I have a conditional Laplace prior:

$$ \pi(\boldsymbol{\beta}|\sigma^2) = \prod\limits_{j=1}^{p}\frac{\lambda}{2\sqrt{\sigma^2}}e^{-\lambda|\beta_j|/\sqrt{\sigma^2}} $$

and a marginal prior on $\sigma^2$, $\pi(\sigma^2)$.

I want to decompose this Laplace prior for a hierarchical representation of a model.

I know that that the following relations will be necessary: \begin{equation} f(x|z)=\int_{Y}f(x|y)f(y|z)dy \end{equation}

and $$ \frac{a}{2}e^{-a|z|} = \int_0^\infty \frac{1}{\sqrt{2\pi s}}e^{-z^2/(2s)}\frac{a^2}{2}e^{-a^2s/2} ds, \ \ \ \ \ \ a>0. $$

However, I have problems with some details. According to the paper Casella, Park (2008) I should get that, this \begin{align*} \boldsymbol{\beta} | \sigma^2, \tau_1^2, \dots, \tau_p^2 &\sim N_p(\mathbf{0}_p, \sigma^2\mathbf{D}_{\boldsymbol{\tau}}), \\ \mathbf{D}_{\boldsymbol{\tau}} &= \text{diag}(\tau_1^2, \dots, \tau_p^2), \\ \sigma^2, \tau_1^2, \dots, \tau_p^2 &\sim \pi(\sigma^2) d\sigma^2 \prod\limits_{j=1}^{p}\frac{\lambda^2}{2}e^{-\lambda^2\tau_j^2/2}d\tau_j^2 \end{align*}

represents the conditional Laplace prior, however I still end up with something slightly different. Can someone tell me how to get there (e.g. by telling me, plug $z = \beta_j$ etc.)? Thank you for your help!


1 Answer 1


There are a few errors here. Basically you put the $\sigma^2$ in the wrong place.

Note that technically speaking you should really have $f(x|yz)$ and not $f(x|y)$ in the integral formula. Although we will see that for your specific representation the result as you have written it is still true using $f(x|y)$.

The distribution $p(\beta|\sigma^2,\tau_1^2,\dots,\tau_p^2)$ and $p(\sigma^2,\tau_1^2,\dots,\tau_p^2)$ are both inconsistent with the integral formula you provide. The first mistake is that the latent variable distribution should also be conditional on $\sigma^2$, so you should have $p(\tau_1^2,\dots,\tau_p^2|\sigma^2)$. In relating this to the general integral forumla you have $z=\sigma^2,y=\tau_j^2,x=\beta_j$ for $j=1,...,p$.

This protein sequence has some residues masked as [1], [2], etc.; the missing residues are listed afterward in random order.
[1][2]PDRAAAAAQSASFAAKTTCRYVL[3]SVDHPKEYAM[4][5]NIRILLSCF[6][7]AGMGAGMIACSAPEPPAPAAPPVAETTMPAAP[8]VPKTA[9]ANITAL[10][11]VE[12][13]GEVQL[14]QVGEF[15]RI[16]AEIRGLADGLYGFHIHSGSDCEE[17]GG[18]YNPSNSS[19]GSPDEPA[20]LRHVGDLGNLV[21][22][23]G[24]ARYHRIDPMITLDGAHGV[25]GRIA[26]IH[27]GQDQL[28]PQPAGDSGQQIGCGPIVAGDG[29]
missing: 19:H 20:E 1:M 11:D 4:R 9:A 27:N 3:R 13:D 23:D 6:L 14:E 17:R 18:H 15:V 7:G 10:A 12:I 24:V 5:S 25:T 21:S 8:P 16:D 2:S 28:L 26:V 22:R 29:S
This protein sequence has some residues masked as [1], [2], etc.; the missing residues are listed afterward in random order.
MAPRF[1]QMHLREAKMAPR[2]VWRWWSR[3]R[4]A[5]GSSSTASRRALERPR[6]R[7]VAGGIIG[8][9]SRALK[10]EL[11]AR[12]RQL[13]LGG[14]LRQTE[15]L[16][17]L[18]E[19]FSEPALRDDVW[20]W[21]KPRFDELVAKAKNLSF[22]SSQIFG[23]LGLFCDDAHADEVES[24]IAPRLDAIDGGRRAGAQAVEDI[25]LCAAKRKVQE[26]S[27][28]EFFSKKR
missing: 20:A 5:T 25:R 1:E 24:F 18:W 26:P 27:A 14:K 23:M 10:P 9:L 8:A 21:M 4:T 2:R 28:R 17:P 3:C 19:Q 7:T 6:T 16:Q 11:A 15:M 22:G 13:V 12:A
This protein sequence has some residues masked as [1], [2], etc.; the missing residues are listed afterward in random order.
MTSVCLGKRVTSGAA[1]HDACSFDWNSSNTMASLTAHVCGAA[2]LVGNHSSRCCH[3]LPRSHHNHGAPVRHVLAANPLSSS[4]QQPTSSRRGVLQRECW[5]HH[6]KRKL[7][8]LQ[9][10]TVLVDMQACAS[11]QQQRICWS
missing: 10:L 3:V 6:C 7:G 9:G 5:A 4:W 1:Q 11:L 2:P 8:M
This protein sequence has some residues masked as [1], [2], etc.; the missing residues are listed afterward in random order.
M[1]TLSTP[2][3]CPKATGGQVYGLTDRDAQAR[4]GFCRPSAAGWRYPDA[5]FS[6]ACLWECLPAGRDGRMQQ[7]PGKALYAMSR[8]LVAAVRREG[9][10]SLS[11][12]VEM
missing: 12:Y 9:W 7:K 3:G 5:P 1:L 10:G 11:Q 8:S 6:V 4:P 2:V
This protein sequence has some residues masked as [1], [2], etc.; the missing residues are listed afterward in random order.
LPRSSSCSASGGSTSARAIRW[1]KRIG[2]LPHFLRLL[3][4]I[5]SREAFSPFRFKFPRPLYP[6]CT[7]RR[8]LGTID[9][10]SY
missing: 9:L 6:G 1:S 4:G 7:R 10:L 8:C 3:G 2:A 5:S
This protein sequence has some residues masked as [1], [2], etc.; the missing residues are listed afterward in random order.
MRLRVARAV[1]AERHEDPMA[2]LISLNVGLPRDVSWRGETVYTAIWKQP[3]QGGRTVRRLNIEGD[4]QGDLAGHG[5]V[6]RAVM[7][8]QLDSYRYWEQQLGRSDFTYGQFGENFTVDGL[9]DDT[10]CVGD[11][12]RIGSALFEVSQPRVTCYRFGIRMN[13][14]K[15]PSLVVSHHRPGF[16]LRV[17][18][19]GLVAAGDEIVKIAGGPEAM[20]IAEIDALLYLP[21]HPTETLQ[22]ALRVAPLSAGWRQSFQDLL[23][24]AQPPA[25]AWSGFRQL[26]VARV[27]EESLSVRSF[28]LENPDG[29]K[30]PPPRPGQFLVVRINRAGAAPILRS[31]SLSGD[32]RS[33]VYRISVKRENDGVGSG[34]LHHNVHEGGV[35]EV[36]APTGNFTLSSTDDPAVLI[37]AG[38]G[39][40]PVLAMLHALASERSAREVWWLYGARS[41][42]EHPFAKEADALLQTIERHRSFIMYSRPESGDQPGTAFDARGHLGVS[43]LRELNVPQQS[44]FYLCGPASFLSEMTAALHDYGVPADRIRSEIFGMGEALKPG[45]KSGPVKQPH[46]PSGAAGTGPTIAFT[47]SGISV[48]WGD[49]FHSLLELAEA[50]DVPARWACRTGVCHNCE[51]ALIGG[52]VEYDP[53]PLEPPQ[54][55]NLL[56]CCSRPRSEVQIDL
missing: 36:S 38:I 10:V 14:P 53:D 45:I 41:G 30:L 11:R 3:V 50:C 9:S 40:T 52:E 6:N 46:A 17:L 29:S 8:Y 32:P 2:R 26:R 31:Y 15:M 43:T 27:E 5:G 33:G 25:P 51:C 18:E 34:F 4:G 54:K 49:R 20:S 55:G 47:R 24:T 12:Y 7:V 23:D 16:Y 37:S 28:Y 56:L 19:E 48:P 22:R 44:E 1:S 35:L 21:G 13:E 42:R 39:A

In your definition of $p(\beta|\sigma^2)$, the value of $a$ should be $a=\frac{\lambda}{\sqrt{\sigma^2}}=\frac{\lambda}{\sigma}$ in order for you to use the integral result. Now note that $a$ does not appear in the term $\frac{z^2}{2s}$ inside your integral result. This is the normal distribution part so you can remove $\sigma^2$ from the distribution $p(\beta|\sigma^2,\tau_1^2,\dots,\tau_p^2)$. So you have:

$$ \begin{align*} \boldsymbol{\beta} | \sigma^2, \tau_1^2, \dots, \tau_p^2 &\sim N_p(\mathbf{0}_p, \mathbf{D}_{\boldsymbol{\tau}}), \\ \mathbf{D}_{\boldsymbol{\tau}} &= \text{diag}(\tau_1^2, \dots, \tau_p^2) \end{align*} $$

This confirms the previous note that $f(x|z)=\int_{Y}f(x|y)f(y|z)$ holds for your specific representation. For a different representation where this isn't true, make the change of variables $s=ra$ in the integral. The other term is straigh-forward, and an exponential density with rate parameter $\frac{a^2}{2}=\frac{\lambda^2}{2\sigma^2}$. So the product should be:



On having a bit more think about it, the end result you have is actually correct, because if $\tau_j^2\sim Expo\left(\frac{\lambda^2}{2\sigma^2}\right)$ then we also have that $\sigma^2\tau_j^2\sim Expo\left(\frac{\lambda^2}{2}\right)$. This shows that the result is correct. You can also make a change of variables in your integral definition of $s=r\sigma^2$ and you have:

$$\frac{a}{2}e^{-a|z|} = \int_0^\infty \frac{1}{\sqrt{2\pi r\sigma^2}}e^{-z^2/(2r\sigma^2)}\frac{a^2\sigma^2}{2}e^{-a^2r\sigma^2/2} dr, \ \ \ \ \ \ a>0$$

This is consistent with your answer, by setting $r=\tau_j^2$

  • $\begingroup$ Does it mean that the result in the paper is wrong? $\endgroup$
    – far away
    Dec 19, 2012 at 16:43
  • $\begingroup$ Yes, my bad. To be precise, I should have written $\int_Y f(x|y,z)f(y|z)$. Thanks for noting that. This is exactly what I don't get... how they managed to get $\sigma^2$ in the normal part of the "decomposition". $\endgroup$
    – far away
    Dec 19, 2012 at 17:14
  • $\begingroup$ Thank you very much for the precise answer and for your time! $\endgroup$
    – far away
    Dec 20, 2012 at 18:03

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